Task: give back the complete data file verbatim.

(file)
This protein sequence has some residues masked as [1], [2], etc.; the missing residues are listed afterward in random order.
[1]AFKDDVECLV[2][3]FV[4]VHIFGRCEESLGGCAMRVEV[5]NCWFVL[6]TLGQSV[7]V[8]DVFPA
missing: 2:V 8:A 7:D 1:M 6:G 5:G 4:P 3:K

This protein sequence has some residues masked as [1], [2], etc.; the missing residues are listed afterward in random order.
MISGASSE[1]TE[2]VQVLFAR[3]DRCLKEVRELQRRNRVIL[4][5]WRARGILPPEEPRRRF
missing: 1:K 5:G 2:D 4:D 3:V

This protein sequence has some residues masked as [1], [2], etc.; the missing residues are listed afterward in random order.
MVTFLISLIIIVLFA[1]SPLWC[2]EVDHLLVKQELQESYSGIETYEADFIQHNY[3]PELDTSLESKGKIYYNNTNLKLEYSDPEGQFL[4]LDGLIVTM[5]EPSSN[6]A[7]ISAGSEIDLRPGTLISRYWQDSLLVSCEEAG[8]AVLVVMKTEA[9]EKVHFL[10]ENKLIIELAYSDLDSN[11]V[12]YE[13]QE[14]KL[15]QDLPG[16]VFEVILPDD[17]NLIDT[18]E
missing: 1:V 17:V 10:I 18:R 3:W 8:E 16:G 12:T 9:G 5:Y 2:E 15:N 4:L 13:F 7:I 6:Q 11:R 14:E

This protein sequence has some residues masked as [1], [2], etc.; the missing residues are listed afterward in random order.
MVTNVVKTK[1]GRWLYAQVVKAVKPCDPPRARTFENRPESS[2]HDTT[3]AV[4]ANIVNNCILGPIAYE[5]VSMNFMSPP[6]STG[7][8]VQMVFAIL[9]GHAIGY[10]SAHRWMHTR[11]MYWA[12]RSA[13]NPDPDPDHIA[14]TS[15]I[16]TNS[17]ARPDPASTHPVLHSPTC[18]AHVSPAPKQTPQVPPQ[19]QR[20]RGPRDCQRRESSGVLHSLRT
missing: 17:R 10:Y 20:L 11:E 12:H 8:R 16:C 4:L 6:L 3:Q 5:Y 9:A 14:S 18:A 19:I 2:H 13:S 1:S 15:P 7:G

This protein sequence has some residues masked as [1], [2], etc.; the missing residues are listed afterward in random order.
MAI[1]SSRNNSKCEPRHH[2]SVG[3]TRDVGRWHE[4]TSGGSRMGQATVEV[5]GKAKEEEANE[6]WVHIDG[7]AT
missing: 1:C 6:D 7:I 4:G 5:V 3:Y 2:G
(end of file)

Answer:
This protein sequence has some residues masked as [1], [2], etc.; the missing residues are listed afterward in random order.
[1]AFKDDVECLV[2][3]FV[4]VHIFGRCEESLGGCAMRVEV[5]NCWFVL[6]TLGQSV[7]V[8]DVFPA
missing: 2:V 8:A 7:D 1:M 6:G 5:G 4:P 3:K

This protein sequence has some residues masked as [1], [2], etc.; the missing residues are listed afterward in random order.
MISGASSE[1]TE[2]VQVLFAR[3]DRCLKEVRELQRRNRVIL[4][5]WRARGILPPEEPRRRF
missing: 1:K 5:G 2:D 4:D 3:V

This protein sequence has some residues masked as [1], [2], etc.; the missing residues are listed afterward in random order.
MVTFLISLIIIVLFA[1]SPLWC[2]EVDHLLVKQELQESYSGIETYEADFIQHNY[3]PELDTSLESKGKIYYNNTNLKLEYSDPEGQFL[4]LDGLIVTM[5]EPSSN[6]A[7]ISAGSEIDLRPGTLISRYWQDSLLVSCEEAG[8]AVLVVMKTEA[9]EKVHFL[10]ENKLIIELAYSDLDSN[11]V[12]YE[13]QE[14]KL[15]QDLPG[16]VFEVILPDD[17]NLIDT[18]E
missing: 1:V 17:V 10:I 18:R 3:W 8:E 16:G 12:T 9:G 5:Y 2:E 15:N 4:L 13:F 7:I 6:Q 11:R 14:E

This protein sequence has some residues masked as [1], [2], etc.; the missing residues are listed afterward in random order.
MVTNVVKTK[1]GRWLYAQVVKAVKPCDPPRARTFENRPESS[2]HDTT[3]AV[4]ANIVNNCILGPIAYE[5]VSMNFMSPP[6]STG[7][8]VQMVFAIL[9]GHAIGY[10]SAHRWMHTR[11]MYWA[12]RSA[13]NPDPDPDHIA[14]TS[15]I[16]TNS[17]ARPDPASTHPVLHSPTC[18]AHVSPAPKQTPQVPPQ[19]QR[20]RGPRDCQRRESSGVLHSLRT
missing: 17:R 10:Y 20:L 11:E 12:H 8:R 16:C 4:L 6:L 3:Q 5:Y 9:A 14:S 18:A 19:I 2:H 13:S 1:S 15:P 7:G

This protein sequence has some residues masked as [1], [2], etc.; the missing residues are listed afterward in random order.
MAI[1]SSRNNSKCEPRHH[2]SVG[3]TRDVGRWHE[4]TSGGSRMGQATVEV[5]GKAKEEEANE[6]WVHIDG[7]AT
missing: 1:C 6:D 7:I 4:G 5:V 3:Y 2:G